Outdoor Winter Soccer Fitness – How to Prepare For the Cold

Winter is a great time to maintain an “aerobic” base in the off season. This will compliment off season base strength training programs. It will allow you to maintain fitness levels, prevent injury and build up of body fat. You could also prepare for your soccer fitness. If you are lucky enough to live in a warm climate enjoy the heat! You have other issues to concern yourself with.

If you live in a cold climate here are some tips to keep you warm while you maintain your soccer fitness.

You want to be coolly invigorated when you start your interval or fartlek run and toasty at the end. You must keep in mind that your body heat will move up 10-20 degrees F warmer than the current air temperature as you are five minutes into your interval run/jog. kenh tructiepbongdainfo To reduce the effect of the chill factor plan your run so that you start into the wind and return with the wind at your back.

It is important that you are properly dressed for your soccer winter run/jog. Layering your clothing is the most important.

Your first layer/inner layer should contain a material called polypropylene. This layer is the one that lies against your skin. This material allows water vapor to pass through. This allows your skin to stay dry even if you are sweating. This lining may be a long sleeved turtleneck, or may have round necklines, and may be a short sleeved shirt or even a sports bra. The style you choose will depend on the weather.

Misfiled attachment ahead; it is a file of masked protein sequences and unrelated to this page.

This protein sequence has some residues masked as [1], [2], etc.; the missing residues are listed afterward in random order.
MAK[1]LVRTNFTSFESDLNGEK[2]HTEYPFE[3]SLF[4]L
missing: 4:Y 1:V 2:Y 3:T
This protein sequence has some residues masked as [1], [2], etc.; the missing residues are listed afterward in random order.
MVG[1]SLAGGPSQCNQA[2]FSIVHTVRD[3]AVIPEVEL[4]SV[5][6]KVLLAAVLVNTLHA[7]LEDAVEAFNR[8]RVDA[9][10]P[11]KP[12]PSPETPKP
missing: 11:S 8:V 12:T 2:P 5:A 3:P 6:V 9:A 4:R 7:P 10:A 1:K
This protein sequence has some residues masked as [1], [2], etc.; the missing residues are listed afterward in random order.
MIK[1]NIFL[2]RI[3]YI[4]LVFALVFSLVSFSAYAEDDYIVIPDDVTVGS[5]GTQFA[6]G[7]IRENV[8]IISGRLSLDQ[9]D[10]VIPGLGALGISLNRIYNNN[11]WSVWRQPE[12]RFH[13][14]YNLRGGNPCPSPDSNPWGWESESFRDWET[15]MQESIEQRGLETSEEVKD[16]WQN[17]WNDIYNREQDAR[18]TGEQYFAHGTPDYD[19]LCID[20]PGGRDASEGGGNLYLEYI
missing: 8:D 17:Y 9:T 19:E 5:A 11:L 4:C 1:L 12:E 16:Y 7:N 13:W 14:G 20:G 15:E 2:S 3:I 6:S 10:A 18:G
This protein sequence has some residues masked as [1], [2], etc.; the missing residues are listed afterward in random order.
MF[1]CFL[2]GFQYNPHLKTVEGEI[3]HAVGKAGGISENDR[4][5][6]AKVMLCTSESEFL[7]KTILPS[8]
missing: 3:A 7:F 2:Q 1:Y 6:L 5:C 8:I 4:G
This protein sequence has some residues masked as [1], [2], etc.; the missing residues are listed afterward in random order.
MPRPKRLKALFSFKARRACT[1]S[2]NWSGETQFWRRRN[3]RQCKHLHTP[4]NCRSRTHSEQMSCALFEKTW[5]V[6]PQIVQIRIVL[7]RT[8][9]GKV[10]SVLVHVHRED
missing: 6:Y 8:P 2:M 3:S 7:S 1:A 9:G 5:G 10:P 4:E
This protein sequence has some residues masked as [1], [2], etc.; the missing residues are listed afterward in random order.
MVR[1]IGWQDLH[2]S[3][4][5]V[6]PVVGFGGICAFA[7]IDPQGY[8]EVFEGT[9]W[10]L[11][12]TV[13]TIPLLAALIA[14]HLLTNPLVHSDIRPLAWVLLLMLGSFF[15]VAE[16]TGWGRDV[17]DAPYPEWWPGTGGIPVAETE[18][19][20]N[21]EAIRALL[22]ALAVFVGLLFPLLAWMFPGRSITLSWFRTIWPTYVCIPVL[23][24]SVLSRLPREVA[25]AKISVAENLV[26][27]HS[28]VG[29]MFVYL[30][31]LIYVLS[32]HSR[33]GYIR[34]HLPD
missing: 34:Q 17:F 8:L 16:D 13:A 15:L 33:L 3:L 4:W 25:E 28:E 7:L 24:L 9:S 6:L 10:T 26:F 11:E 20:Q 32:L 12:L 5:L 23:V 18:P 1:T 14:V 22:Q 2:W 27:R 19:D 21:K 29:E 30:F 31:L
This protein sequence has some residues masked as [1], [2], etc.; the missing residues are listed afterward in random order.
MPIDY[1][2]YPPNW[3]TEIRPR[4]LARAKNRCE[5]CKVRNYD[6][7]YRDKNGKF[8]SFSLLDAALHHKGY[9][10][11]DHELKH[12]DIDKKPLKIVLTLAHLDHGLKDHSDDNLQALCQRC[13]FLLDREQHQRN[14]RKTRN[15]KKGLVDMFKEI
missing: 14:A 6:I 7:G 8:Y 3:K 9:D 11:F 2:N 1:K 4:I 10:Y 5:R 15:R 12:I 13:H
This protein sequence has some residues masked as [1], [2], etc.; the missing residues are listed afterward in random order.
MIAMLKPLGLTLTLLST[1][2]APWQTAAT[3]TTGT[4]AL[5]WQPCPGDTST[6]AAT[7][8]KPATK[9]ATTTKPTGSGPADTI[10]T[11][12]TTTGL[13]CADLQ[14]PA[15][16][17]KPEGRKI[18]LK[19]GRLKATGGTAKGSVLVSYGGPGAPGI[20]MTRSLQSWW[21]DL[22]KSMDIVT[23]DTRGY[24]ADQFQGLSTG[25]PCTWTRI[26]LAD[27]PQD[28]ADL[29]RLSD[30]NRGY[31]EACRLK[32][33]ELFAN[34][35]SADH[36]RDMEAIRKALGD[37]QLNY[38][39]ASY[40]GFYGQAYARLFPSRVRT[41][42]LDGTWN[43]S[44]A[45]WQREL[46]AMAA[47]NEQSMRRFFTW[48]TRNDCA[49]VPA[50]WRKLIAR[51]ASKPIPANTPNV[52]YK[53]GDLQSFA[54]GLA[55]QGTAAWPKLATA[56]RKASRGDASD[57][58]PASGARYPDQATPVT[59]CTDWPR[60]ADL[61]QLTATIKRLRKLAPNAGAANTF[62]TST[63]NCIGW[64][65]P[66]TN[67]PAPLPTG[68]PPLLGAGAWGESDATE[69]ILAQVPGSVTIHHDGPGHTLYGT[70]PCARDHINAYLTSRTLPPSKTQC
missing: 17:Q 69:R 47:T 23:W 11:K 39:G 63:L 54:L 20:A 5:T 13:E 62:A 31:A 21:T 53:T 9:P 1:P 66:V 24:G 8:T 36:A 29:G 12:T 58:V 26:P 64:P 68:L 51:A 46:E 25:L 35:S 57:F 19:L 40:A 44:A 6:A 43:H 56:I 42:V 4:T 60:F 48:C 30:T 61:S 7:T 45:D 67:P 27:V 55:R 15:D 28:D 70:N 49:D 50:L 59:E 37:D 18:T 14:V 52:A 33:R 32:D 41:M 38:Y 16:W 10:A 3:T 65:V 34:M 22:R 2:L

Do Not Use Cotton As The Inner Layer because cotton holds moisture.

The middle layer is usually a thin turtleneck that is either all synthetic or part cotton/part synthetic material. Very often it will zip up allowing you to control the ventilation. It acts as additional space to trap heat.

The outer most layers protect you from the elements: wind, rain and snow. The outer layer you use is determined by how cold or wet are the elements. This outer layer may range from a vest or jacket to a complete suit depending on the weather condition of that day. The outer layers made from the following fabrics will suit you fine: Gore-Tex®, Windstopper®, DryRoad, Fleece and Microfiber.

You will lose approximately 40% of your heat through your head. Thus a hat made from wool is ideal. A mask that leaves slits for your eyes, nose and mouth is another option. For your hands you may wear light insulated gloves under mittens.

Wear two pairs of socks. A thin synthetic pair of socks with wool or part cotton pair over the top will help prevent frostbite. Do not forget to protect your neck. This may be done by wearing a scarf, turtleneck sweater or a jacket with a zip-up collar.

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